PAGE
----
In Grubstreet, Alan Sytsma goes behind the scenes at Eleven Madison Park, where “elite, old-school service” has been modernized.

In Wine Spectator, Harvey Steiman tastes the latest vintages at Torbreck and then visits its ousted founder.

Daily Wine News: Fox Hunt

Posted by | Posted in Wine News | Posted on 04-09-2014

In Punch, Lora Smith heads to Blackberry Farm to examine the tradition of drinking Port before a fox hunt.

Flickr, the Italian voice

Flickr, the Italian voice

In Burgundy, biodynamic wine grower Emmanuel Giboulot was fined $687 for not spraying his vines against disease. He was facing up to six months in prison and a $41,200.

 In Wine-Searcher, Katherine Cole investigates which Oregon vineyards might achieve a grand cru-like status one day.

“This Lambrusco is not the sweet red fizz that became Italy’s most exported wine in the decades after the 1970s. It’s the good stuff: dry, not-quite-sparkling, easy-drinking wine crafted from select grapes and offered at reasonable prices.” In Wine Spectator, Robert Camuto explores the Lambrusco resurgence.

“Terroir is a useful and meaningful idea. Let’s just try to be clear about what we intend to say when we wield it.” Elsewhere in Wine Spectator, Harvey Steiman attempts to define terroir.

In Crimea, reports Sarah Begley in Time, “wineries are optimistic that the change in political leadership will help their businesses.”

Lars Carlberg explores why “screw caps become so popular on the Mosel.”

In Palate Press, David Honig visits Israel, where “a burgeoning wine travel industry is growing around the new fine wine industry.”

Lily-Elaine Hawk Wakawaka tastes Grenache with the Rhone Rangers.

“Food at the Oakland Coliseum is dreadful, and sewage overflows into the A’s locker room when it rains… But somebody has decided to take wine seriously.” W. Blake Gray has the details.

Cyril Penn digs into the data to investigate whether craft beers are taking a share from wine.

Daily Wine News: Formative Drinking

Posted by | Posted in Wine News | Posted on 04-08-2014

From Wikipedia.

From Wikipedia.

“Because Bordeaux and I go back decades, to my earliest years of formative wine drinking, opening a bottle now is like embracing a dear old friend.” Eric Asimov discusses the first installment of Wine School and issues instructions for his second class.

“Within the last decade… the California wine industry has experienced a revolution. A new generation is making wines that are lower in alcohol, with less emphasis on ripe fruit and more focus on a sense of place. Buyers in New York have begun to take notice.” In Wine & Spirits, Stephanie Johnson reports on California’s “New Wave.”

In Grape Collective, Madeline Puckette of Wine Folly chats with Jameson Fink “about the meaning of “folly,’ Wes Anderson’s bathroom, and where to eat and drink in Seattle.”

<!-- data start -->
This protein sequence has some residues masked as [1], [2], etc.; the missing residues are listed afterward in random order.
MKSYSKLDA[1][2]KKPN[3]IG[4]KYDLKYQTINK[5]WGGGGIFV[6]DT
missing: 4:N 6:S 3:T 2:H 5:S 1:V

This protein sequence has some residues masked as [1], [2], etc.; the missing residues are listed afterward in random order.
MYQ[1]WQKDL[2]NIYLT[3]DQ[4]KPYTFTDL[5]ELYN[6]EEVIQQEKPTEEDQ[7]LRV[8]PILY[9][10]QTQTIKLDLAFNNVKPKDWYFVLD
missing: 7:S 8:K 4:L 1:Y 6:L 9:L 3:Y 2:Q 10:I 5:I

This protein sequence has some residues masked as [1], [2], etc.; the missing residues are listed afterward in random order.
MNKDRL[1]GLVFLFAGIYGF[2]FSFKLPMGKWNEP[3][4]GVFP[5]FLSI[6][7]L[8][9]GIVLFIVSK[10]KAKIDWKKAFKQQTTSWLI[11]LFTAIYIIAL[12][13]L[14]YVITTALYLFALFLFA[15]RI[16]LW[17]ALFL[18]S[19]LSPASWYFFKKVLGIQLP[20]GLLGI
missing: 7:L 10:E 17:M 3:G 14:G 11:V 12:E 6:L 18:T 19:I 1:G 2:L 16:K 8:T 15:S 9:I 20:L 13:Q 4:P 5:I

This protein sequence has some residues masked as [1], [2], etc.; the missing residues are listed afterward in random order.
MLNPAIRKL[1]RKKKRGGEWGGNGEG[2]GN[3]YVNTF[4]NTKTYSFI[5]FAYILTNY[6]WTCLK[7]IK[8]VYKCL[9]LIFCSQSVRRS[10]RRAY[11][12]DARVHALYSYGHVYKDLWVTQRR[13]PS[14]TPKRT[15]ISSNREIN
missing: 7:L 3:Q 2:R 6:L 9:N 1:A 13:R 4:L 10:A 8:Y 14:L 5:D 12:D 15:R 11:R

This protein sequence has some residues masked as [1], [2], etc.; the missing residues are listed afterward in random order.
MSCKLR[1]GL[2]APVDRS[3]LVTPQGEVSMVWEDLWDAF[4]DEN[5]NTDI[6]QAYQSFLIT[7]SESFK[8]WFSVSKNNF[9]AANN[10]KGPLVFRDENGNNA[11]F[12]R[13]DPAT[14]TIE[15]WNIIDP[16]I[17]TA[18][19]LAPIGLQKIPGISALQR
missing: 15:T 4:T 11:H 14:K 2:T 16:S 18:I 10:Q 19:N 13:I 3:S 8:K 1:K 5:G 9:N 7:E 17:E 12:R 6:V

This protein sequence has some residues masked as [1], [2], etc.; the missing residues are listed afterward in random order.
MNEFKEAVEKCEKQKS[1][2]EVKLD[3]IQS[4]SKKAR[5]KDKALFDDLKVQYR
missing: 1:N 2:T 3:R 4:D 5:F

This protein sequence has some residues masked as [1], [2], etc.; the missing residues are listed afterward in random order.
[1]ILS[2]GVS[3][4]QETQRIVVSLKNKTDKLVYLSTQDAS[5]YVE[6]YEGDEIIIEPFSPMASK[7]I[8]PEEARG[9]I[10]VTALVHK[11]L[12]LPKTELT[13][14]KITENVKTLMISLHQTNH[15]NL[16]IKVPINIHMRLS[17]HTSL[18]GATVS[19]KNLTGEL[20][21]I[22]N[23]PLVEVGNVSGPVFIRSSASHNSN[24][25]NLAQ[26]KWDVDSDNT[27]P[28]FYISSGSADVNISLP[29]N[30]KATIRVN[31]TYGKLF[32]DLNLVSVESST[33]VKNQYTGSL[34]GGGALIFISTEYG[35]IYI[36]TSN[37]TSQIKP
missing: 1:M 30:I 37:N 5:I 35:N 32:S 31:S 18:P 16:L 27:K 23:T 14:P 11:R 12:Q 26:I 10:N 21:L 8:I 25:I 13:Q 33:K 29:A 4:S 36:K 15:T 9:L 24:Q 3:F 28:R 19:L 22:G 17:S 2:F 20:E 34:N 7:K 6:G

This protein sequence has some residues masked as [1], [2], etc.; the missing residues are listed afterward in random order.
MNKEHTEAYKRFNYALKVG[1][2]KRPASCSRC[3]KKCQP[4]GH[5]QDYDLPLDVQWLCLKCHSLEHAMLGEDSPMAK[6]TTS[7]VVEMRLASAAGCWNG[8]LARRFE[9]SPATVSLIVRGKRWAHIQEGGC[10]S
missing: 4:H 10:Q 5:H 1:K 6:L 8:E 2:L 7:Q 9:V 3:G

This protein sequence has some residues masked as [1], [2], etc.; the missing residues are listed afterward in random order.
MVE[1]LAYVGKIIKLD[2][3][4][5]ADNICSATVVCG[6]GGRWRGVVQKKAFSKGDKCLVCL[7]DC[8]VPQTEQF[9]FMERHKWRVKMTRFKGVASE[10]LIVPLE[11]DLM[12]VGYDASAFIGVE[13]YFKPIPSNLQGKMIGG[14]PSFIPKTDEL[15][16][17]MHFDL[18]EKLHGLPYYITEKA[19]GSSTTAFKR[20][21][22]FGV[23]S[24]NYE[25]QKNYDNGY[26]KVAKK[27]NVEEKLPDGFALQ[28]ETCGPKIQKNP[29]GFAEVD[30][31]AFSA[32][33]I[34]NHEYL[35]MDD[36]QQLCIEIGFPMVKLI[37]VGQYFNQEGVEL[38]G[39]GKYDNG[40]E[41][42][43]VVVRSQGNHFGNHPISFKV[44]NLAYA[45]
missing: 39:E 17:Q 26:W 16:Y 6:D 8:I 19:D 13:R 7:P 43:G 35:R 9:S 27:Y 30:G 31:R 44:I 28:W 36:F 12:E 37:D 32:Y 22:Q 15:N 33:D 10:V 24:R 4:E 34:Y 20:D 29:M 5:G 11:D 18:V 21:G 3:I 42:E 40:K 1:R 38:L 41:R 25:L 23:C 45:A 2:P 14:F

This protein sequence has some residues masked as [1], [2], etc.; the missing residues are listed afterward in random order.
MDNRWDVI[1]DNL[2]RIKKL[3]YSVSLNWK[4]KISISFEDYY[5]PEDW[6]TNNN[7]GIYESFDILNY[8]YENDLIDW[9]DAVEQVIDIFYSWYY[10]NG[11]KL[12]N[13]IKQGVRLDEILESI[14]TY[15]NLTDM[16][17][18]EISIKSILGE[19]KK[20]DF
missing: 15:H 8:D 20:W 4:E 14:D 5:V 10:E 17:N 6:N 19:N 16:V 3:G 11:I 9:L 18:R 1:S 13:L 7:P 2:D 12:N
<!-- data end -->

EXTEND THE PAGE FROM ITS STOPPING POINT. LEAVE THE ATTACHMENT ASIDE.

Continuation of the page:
“Alley discovered wine while reciting Elizabethan poetry on the Bay Area Renaissance Fair circuit (yes, really) in the early 1980s.” In the San Jose Mercury News, Jessica Yadegaran profiles Gwendolyn Alley.

“The Germans invented Riesling, so you know it’s going to try over and over again to conquer the wine world.” Ron Washam explains how to choose a white wine.

Terry Theise reports on Germany’s 2013 vintage.

Over at Great Sommeliers, Abe Schoener joins Joe Campanale to discuss the various perspectives of skin-fermented white wines.

In the Washington Wine Report, Sean Sullivan contemplates the future of Washington’s Rhone movement.

“You can’t keep shipping the same thing because it wont give them the same zing.” Rob McMillan takes a fascinating look at “The Most Important Factor In Wine Club Success.”

In Vino Veritas: A St. John’s Fundraiser

Posted by | Posted in Wine Events | Posted on 04-07-2014

St. John's College.

St. John’s College.

St. John’s College in Annapolis is best known for its commitment to the “great books” curriculum. But it should also be known for its impact on America’s wine industry.

Warren Winiarski, who played a pivotal role in the transformation of American wine, is an alumnus. Last summer, Jon Bonné credited Winiarski for birthing “an informal St. John’s mafia” in Napa, noting that the legendary vintner hired Abe Schoener and played a huge role in convincing Alex Kongsgaard to attend the school.

In 2011, The Friends of St. John’s College and Annapolis’ Bay Ridge Wine & Spirits launched a wine-centered fundraiser — In Vino Veritas — to raise scholarship money for the school. This year’s event takes place on Friday, April 25 and Saturday, April 26.

On Friday night, I’ll be moderating a discussion and tasting with an all-star lineup of SJ alumni. It features Abe Schoener of The Scholium Project; Christina Turley of Turley Wine Cellars; Zach Rasmuson of Goldeneye; August Deimel of Keuka Spring Vineyards; Paul Speck of Henry of Pelham; and Rory Williams of Calder Wine Company.

We’ll be exploring the concept of “honesty” in wine in seminar entitled “Transparency, Truth, and Terroir.” It should be a blast, so if you’re looking for a fun weekend in Annapolis, please join!

Daily Wine News: Con & Sham

Posted by | Posted in Wine News | Posted on 04-07-2014

In Harper’s, “two of wine’s most-respected wine critics have called for urgent reform of Bordeaux’s en primeur system, describing it, in turn, as a ‘con’ a ‘sham’ and a system that the trade and investors have ‘lost faith in.’”

Lafite Rothschild. Flickr, BillBl.

Lafite Rothschild. Flickr, BillBl.

In case “you’ve forgotten what Bordeaux brings to the table,” Jon Bonné offers “a refresher course.”

In the Wall Street Journal, Lettie Teague visits “eight wine shops in three cities, seeking recommendations for any fabulous wine — red or white — under $30.”

“I’m not surprised that the labels are so familiar… but I never expected that the prices for the top-selling wines would be so high.” S. Irene Virbila comments on Wine & Spirits’ latest list of the top-selling restaurant wines.

“In the early years of the boom, buyers, still unsure of themselves, focused on just a few dozen notable names… Now buyers have spread their wings and are purchasing more types of wines, and from more places, than they did a few years ago.” In Asia, wine consumers are gaining confidence.